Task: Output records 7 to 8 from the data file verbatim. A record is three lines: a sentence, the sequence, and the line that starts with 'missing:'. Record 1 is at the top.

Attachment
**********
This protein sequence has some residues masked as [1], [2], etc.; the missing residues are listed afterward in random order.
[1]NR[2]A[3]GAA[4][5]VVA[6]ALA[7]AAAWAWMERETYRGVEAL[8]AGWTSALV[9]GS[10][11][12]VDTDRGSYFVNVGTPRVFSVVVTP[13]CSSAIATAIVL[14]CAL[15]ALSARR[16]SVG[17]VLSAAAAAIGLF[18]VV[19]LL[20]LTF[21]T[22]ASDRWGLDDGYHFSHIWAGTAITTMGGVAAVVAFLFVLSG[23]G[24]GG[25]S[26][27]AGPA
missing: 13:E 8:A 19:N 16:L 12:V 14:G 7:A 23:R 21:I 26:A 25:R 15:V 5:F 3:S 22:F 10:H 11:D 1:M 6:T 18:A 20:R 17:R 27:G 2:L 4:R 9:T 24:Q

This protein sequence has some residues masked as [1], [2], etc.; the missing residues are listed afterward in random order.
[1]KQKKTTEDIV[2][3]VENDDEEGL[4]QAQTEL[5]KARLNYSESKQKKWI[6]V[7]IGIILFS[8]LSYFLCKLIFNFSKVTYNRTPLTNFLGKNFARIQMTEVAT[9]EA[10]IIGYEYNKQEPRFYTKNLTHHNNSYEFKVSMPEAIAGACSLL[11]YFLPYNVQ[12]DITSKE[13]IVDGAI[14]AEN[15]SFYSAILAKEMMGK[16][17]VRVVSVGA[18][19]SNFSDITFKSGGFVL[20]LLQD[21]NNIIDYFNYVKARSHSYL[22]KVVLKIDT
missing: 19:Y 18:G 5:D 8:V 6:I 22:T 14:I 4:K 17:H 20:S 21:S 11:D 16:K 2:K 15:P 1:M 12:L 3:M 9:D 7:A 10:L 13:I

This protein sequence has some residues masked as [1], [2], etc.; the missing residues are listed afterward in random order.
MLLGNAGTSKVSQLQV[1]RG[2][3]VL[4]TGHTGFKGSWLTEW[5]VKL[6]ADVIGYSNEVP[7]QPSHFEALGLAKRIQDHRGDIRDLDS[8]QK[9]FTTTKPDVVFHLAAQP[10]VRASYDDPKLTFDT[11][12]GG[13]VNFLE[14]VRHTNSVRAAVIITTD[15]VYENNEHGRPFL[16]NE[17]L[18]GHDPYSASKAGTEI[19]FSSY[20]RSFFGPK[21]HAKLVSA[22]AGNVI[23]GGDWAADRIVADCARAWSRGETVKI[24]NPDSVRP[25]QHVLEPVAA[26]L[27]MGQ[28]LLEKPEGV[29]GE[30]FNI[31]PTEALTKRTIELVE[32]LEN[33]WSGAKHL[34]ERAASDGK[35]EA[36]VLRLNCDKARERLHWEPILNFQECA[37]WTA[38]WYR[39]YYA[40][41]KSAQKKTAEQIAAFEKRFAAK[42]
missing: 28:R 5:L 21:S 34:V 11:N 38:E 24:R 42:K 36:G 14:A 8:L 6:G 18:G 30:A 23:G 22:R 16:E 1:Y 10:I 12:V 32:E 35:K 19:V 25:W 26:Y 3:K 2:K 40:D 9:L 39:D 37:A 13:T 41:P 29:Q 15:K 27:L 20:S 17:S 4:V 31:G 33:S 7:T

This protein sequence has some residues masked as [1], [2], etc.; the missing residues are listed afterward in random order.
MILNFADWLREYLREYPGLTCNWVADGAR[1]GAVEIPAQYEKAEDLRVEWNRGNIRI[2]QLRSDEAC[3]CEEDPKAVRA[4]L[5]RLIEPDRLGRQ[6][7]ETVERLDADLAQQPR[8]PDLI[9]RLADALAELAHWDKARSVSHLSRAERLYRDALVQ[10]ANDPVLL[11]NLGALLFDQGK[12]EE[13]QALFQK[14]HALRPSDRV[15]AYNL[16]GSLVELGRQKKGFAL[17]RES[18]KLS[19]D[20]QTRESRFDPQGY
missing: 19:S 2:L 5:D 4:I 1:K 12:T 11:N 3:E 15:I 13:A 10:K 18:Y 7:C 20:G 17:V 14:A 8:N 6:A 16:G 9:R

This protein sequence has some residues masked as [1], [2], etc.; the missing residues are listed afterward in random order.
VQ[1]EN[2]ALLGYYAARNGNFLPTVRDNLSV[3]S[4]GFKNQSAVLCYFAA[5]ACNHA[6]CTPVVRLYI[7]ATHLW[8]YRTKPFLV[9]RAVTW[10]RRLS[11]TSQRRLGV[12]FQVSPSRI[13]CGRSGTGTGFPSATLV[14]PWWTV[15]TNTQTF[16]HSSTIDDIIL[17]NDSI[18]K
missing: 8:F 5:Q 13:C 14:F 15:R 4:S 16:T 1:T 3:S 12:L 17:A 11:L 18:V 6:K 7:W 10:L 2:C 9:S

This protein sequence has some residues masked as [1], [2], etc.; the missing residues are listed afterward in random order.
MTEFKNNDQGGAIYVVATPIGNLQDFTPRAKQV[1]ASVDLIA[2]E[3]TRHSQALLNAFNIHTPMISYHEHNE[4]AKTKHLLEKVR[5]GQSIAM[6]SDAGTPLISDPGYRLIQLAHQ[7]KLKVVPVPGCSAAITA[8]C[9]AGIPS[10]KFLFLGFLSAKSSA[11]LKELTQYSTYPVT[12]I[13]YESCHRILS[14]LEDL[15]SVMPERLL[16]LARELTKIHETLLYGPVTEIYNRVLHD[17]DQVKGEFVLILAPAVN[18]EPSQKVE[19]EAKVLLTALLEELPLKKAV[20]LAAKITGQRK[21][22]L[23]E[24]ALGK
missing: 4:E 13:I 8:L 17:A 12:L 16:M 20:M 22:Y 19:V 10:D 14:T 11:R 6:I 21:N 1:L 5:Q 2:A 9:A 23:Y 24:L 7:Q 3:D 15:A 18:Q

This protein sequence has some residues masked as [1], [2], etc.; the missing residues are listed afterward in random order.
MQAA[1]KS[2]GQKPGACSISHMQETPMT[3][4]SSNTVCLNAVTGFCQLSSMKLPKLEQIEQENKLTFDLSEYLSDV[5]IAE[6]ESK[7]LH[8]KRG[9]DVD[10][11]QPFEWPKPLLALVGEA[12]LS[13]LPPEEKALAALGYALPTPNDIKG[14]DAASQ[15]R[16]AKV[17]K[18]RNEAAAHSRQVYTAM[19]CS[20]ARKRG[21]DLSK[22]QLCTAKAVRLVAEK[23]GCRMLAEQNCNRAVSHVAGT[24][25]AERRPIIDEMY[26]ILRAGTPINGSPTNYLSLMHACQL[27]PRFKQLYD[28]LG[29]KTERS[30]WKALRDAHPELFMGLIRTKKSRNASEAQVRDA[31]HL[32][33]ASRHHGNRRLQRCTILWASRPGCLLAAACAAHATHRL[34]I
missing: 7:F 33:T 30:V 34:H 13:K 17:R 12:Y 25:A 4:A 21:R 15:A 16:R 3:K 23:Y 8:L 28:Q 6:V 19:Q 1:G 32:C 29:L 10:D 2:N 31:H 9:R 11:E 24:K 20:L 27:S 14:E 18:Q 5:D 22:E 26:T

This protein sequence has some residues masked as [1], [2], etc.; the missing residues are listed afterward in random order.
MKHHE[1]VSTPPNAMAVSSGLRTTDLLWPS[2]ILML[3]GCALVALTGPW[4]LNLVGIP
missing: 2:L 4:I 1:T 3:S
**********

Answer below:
This protein sequence has some residues masked as [1], [2], etc.; the missing residues are listed afterward in random order.
MQAA[1]KS[2]GQKPGACSISHMQETPMT[3][4]SSNTVCLNAVTGFCQLSSMKLPKLEQIEQENKLTFDLSEYLSDV[5]IAE[6]ESK[7]LH[8]KRG[9]DVD[10][11]QPFEWPKPLLALVGEA[12]LS[13]LPPEEKALAALGYALPTPNDIKG[14]DAASQ[15]R[16]AKV[17]K[18]RNEAAAHSRQVYTAM[19]CS[20]ARKRG[21]DLSK[22]QLCTAKAVRLVAEK[23]GCRMLAEQNCNRAVSHVAGT[24][25]AERRPIIDEMY[26]ILRAGTPINGSPTNYLSLMHACQL[27]PRFKQLYD[28]LG[29]KTERS[30]WKALRDAHPELFMGLIRTKKSRNASEAQVRDA[31]HL[32][33]ASRHHGNRRLQRCTILWASRPGCLLAAACAAHATHRL[34]I
missing: 7:F 33:T 30:V 34:H 13:K 17:R 12:Y 25:A 4:A 21:R 15:A 16:R 3:K 23:Y 8:L 28:Q 6:V 19:Q 1:G 32:C 29:L 10:D 2:N 31:H 9:R 11:E 24:K 20:L 27:S 14:E 18:Q 5:D 22:E 26:T

This protein sequence has some residues masked as [1], [2], etc.; the missing residues are listed afterward in random order.
MKHHE[1]VSTPPNAMAVSSGLRTTDLLWPS[2]ILML[3]GCALVALTGPW[4]LNLVGIP
missing: 2:L 4:I 1:T 3:S